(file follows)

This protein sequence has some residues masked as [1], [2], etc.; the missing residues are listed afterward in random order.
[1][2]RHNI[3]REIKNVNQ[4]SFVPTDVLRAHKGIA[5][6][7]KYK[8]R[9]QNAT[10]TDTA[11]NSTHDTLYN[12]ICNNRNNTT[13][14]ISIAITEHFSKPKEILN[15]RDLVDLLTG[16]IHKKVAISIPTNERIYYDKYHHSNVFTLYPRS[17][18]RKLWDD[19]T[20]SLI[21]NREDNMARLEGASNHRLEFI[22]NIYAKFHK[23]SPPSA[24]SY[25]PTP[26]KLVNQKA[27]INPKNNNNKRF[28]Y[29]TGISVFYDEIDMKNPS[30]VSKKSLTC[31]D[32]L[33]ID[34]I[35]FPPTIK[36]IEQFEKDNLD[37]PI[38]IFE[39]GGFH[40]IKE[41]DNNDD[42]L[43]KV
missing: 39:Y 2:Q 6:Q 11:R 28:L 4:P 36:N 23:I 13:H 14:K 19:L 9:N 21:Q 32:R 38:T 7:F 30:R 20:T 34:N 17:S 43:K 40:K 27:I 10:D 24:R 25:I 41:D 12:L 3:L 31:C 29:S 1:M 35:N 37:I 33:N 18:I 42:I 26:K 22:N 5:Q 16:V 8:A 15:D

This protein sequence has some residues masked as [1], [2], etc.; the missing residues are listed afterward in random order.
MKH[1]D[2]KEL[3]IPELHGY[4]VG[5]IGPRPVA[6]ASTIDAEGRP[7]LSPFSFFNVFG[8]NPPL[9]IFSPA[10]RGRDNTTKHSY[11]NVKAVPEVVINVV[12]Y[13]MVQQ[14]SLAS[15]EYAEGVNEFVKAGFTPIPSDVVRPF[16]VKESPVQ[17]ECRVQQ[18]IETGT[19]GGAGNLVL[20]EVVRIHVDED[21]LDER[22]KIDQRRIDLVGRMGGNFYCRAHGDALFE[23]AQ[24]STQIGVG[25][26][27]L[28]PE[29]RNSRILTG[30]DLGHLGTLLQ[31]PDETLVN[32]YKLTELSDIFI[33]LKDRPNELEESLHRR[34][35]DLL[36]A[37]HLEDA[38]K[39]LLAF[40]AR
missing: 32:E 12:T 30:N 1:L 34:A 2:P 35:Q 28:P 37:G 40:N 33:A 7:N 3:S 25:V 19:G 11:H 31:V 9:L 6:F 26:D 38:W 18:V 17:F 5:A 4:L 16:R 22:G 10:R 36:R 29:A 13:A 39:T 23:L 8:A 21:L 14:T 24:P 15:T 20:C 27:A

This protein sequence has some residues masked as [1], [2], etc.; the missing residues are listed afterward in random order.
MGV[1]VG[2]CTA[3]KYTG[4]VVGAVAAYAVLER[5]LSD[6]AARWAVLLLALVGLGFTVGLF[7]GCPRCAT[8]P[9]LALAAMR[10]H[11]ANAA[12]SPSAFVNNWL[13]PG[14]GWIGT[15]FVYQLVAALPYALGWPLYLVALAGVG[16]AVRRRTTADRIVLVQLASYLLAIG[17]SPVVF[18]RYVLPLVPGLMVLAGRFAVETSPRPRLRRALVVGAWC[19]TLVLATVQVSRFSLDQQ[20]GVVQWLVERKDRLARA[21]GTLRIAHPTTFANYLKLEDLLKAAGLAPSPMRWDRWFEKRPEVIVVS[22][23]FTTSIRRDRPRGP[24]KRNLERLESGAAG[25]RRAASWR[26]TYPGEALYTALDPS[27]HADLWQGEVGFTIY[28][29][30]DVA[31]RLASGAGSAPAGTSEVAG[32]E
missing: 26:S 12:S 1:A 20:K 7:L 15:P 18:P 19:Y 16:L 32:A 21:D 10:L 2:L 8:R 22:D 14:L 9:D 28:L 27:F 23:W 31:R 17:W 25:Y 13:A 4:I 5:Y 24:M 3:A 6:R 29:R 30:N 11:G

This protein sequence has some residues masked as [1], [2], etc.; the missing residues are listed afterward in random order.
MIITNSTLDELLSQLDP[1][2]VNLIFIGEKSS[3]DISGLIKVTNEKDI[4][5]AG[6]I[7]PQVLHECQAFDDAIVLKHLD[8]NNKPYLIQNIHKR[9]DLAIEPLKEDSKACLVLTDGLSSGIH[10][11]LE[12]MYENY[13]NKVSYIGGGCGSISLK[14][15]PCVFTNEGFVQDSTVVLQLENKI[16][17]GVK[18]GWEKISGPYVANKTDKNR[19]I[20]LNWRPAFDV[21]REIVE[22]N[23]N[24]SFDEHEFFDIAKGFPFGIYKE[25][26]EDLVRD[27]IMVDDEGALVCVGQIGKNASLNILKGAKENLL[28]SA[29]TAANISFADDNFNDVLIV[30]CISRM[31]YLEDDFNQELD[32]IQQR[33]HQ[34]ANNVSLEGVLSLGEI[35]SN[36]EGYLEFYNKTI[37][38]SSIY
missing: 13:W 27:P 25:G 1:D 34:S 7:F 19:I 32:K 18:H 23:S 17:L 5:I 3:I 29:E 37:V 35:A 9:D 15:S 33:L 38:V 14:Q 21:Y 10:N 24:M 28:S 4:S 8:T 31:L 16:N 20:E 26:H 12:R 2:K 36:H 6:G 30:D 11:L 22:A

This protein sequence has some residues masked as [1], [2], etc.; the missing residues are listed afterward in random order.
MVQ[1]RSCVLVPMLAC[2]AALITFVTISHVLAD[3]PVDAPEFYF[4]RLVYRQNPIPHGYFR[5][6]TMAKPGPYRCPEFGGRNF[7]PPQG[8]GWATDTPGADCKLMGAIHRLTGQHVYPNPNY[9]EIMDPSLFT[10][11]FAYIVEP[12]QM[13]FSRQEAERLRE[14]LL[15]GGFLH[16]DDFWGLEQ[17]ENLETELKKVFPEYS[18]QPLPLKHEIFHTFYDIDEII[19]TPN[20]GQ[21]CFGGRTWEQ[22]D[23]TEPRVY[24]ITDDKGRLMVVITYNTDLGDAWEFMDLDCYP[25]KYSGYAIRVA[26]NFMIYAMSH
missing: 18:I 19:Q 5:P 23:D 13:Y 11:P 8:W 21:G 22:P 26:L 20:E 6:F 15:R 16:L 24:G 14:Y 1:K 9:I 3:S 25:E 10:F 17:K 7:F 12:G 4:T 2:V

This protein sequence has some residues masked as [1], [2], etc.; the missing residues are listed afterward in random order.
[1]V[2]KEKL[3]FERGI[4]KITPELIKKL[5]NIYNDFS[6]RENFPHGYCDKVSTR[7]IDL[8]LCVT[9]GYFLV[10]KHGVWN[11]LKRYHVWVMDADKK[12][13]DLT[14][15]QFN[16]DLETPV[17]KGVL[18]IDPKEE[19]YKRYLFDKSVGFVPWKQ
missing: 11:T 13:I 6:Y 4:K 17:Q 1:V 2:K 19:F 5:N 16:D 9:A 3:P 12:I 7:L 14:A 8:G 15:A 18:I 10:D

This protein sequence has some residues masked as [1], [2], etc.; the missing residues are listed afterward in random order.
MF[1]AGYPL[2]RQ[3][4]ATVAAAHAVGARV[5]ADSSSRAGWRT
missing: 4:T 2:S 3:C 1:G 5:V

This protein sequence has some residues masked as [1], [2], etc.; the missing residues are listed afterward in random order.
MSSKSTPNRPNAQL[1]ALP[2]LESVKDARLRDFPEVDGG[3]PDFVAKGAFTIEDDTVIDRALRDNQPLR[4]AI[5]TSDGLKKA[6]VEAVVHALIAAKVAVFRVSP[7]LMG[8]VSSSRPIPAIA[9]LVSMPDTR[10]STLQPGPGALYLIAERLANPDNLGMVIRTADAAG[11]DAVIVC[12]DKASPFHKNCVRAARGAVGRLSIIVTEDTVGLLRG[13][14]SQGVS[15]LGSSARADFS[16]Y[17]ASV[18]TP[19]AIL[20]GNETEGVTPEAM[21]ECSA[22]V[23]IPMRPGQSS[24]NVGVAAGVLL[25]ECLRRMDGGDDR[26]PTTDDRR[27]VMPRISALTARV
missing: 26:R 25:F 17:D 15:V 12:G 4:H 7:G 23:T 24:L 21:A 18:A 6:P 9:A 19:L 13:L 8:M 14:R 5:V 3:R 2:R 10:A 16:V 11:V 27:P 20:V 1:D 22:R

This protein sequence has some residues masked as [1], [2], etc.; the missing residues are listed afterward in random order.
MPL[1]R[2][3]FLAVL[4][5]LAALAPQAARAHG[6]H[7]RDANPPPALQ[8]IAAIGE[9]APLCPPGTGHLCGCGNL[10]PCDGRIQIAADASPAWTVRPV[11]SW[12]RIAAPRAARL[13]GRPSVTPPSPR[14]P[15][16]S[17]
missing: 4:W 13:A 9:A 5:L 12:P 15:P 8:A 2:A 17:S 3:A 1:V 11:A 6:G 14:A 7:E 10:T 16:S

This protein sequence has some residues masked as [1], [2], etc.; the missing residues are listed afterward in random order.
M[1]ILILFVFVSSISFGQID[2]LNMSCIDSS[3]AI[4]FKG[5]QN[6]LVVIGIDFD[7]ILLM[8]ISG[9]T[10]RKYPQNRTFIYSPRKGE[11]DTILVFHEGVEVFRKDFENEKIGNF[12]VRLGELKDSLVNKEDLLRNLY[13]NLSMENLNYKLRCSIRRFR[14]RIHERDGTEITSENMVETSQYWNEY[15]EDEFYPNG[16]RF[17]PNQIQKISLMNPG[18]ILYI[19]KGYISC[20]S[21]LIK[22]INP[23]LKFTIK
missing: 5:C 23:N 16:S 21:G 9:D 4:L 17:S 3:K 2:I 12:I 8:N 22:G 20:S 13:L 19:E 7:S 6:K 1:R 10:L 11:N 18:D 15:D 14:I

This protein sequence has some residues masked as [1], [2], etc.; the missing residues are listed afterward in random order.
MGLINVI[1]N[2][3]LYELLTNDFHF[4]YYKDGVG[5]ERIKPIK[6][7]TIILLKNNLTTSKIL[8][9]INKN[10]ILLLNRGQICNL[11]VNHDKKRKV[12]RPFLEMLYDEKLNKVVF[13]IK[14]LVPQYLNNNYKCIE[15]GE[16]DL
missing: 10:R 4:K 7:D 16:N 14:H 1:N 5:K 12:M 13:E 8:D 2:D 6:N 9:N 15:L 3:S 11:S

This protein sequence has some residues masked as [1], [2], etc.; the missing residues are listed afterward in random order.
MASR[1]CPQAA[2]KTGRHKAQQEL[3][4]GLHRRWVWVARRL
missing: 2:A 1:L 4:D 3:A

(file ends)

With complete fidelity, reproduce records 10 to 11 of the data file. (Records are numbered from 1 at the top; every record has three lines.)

This protein sequence has some residues masked as [1], [2], etc.; the missing residues are listed afterward in random order.
M[1]ILILFVFVSSISFGQID[2]LNMSCIDSS[3]AI[4]FKG[5]QN[6]LVVIGIDFD[7]ILLM[8]ISG[9]T[10]RKYPQNRTFIYSPRKGE[11]DTILVFHEGVEVFRKDFENEKIGNF[12]VRLGELKDSLVNKEDLLRNLY[13]NLSMENLNYKLRCSIRRFR[14]RIHERDGTEITSENMVETSQYWNEY[15]EDEFYPNG[16]RF[17]PNQIQKISLMNPG[18]ILYI[19]KGYISC[20]S[21]LIK[22]INP[23]LKFTIK
missing: 5:C 23:N 16:S 21:G 9:D 4:L 17:S 3:K 2:I 12:I 8:N 22:G 20:S 13:L 19:E 7:S 6:K 1:R 10:L 11:N 18:D 15:D 14:I

This protein sequence has some residues masked as [1], [2], etc.; the missing residues are listed afterward in random order.
MGLINVI[1]N[2][3]LYELLTNDFHF[4]YYKDGVG[5]ERIKPIK[6][7]TIILLKNNLTTSKIL[8][9]INKN[10]ILLLNRGQICNL[11]VNHDKKRKV[12]RPFLEMLYDEKLNKVVF[13]IK[14]LVPQYLNNNYKCIE[15]GE[16]DL
missing: 10:R 4:K 7:D 16:N 14:H 1:N 5:K 12:M 13:E 8:D 2:D 6:N 9:N 15:L 3:S 11:S